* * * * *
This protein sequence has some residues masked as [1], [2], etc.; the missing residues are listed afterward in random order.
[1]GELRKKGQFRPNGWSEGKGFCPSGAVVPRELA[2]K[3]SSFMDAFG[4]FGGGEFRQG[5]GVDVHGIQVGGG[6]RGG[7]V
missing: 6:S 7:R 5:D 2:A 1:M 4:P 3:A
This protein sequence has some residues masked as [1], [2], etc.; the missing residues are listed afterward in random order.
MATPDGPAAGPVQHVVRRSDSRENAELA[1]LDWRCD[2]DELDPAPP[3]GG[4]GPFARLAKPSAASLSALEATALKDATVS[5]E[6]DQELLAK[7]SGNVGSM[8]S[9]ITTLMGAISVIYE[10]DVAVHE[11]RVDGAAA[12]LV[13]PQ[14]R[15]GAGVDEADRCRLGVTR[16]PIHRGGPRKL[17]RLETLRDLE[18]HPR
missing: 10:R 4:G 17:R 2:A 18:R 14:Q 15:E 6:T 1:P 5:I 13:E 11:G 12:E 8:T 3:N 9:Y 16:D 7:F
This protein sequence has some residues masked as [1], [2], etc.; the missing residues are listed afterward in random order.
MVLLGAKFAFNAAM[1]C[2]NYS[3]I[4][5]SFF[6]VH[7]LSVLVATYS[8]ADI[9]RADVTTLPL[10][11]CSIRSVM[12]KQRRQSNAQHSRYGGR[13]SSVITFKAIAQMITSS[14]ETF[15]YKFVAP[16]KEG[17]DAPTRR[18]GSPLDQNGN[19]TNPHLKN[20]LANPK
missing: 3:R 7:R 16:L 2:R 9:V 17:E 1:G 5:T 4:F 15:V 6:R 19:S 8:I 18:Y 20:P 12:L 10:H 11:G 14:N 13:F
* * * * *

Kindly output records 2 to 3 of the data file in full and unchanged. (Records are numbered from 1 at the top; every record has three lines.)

This protein sequence has some residues masked as [1], [2], etc.; the missing residues are listed afterward in random order.
MATPDGPAAGPVQHVVRRSDSRENAELA[1]LDWRCD[2]DELDPAPP[3]GG[4]GPFARLAKPSAASLSALEATALKDATVS[5]E[6]DQELLAK[7]SGNVGSM[8]S[9]ITTLMGAISVIYE[10]DVAVHE[11]RVDGAAA[12]LV[13]PQ[14]R[15]GAGVDEADRCRLGVTR[16]PIHRGGPRKL[17]RLETLRDLE[18]HPR
missing: 10:R 4:G 17:R 2:A 18:R 14:Q 15:E 6:T 1:P 5:I 13:E 11:G 12:E 8:T 3:N 9:Y 16:D 7:F
This protein sequence has some residues masked as [1], [2], etc.; the missing residues are listed afterward in random order.
MVLLGAKFAFNAAM[1]C[2]NYS[3]I[4][5]SFF[6]VH[7]LSVLVATYS[8]ADI[9]RADVTTLPL[10][11]CSIRSVM[12]KQRRQSNAQHSRYGGR[13]SSVITFKAIAQMITSS[14]ETF[15]YKFVAP[16]KEG[17]DAPTRR[18]GSPLDQNGN[19]TNPHLKN[20]LANPK
missing: 3:R 7:R 16:L 2:R 9:V 17:E 1:G 5:T 4:F 15:V 6:R 19:S 8:I 18:Y 20:P 12:L 10:H 11:G 14:N 13:F